Political analysts are still poring over the Pennsylvania primary results, and particularly the absentee voting patterns and some of the observed differences in which demographic groups chose to vote by mail or not.
The narrative so far has been that in Philadelphia, whiter, higher-income precincts voted by mail at high rates, while primarily Black precincts had much lower rates of mail voting, while in some places partly or mostly making up for it with high-for-a-primary rates of in-person voting.
AFL-CIO Data Director Mike Johnson shared a new analysis on Twitter digging deeper into this, and what he found was that the biggest predictor was not race, but education level. Having a Bachelor's degree accounts for about 68% of the variation in vote-by-mail usage, and usage is even more tightly correlated with having a more advanced degree.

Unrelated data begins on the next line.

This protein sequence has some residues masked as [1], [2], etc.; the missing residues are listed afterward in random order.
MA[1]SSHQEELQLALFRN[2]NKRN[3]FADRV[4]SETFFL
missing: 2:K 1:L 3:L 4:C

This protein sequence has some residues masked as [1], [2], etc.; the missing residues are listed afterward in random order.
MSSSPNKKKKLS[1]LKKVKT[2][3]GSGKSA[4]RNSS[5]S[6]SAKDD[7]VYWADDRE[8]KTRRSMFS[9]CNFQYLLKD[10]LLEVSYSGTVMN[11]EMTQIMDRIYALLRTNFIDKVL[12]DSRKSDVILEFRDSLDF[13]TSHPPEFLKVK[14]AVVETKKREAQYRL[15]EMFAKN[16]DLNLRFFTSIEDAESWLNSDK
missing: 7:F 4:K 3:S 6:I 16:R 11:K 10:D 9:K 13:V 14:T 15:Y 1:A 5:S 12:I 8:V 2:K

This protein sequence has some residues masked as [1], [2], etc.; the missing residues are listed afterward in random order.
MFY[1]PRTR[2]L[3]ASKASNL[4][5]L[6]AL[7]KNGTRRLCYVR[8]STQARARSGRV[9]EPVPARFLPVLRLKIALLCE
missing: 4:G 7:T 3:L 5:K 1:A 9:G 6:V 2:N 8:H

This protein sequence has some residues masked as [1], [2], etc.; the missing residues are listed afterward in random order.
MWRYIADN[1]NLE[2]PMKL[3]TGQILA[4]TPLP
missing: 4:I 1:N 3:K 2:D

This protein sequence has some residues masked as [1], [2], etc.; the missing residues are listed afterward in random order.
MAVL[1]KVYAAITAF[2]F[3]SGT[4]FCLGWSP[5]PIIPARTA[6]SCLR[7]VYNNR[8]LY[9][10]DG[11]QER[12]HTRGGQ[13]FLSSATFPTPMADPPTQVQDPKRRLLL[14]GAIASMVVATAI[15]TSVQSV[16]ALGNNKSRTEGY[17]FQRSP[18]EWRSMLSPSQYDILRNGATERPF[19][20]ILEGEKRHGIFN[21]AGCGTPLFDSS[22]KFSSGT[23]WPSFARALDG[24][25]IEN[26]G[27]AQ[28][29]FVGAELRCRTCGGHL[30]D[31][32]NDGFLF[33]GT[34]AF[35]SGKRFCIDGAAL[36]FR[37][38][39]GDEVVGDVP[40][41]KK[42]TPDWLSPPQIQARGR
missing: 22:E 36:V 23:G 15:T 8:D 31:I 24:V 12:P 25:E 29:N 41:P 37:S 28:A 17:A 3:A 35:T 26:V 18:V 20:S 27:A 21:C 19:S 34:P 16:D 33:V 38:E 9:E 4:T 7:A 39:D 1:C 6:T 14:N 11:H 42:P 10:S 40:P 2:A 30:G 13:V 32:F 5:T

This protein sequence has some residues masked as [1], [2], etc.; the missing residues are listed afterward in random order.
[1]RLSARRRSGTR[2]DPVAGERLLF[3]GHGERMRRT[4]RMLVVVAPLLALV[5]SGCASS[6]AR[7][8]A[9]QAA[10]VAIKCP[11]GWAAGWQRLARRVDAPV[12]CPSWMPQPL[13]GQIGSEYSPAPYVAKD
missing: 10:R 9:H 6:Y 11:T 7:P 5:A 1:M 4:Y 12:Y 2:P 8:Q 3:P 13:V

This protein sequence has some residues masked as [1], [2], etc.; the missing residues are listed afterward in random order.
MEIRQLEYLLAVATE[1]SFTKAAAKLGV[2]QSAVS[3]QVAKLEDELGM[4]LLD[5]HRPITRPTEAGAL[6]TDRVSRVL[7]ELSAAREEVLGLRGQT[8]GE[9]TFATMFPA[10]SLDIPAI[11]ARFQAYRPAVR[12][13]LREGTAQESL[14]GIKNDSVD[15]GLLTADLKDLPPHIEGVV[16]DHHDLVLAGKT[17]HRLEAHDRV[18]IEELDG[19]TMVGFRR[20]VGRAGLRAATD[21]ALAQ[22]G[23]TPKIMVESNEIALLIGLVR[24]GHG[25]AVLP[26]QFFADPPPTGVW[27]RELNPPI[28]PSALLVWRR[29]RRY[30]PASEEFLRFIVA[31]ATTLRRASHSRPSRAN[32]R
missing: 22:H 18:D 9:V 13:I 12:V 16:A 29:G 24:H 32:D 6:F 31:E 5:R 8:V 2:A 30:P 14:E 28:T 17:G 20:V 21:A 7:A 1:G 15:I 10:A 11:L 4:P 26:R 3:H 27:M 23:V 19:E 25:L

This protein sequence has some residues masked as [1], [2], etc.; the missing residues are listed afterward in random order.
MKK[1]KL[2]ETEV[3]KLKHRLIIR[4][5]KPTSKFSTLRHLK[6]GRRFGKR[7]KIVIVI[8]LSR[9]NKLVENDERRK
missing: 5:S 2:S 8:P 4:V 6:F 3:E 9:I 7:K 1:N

And while educational attainment does correlate with race and poverty to some extent, race or income levels alone don't offer much predictive value.
It’s a subtle but important insight for everybody trying to figure out where there is still the most discomfort with vote-by-mail, and what can be done to increase people’s trust and comfort levels with the process, which will remain the safest voting option come November.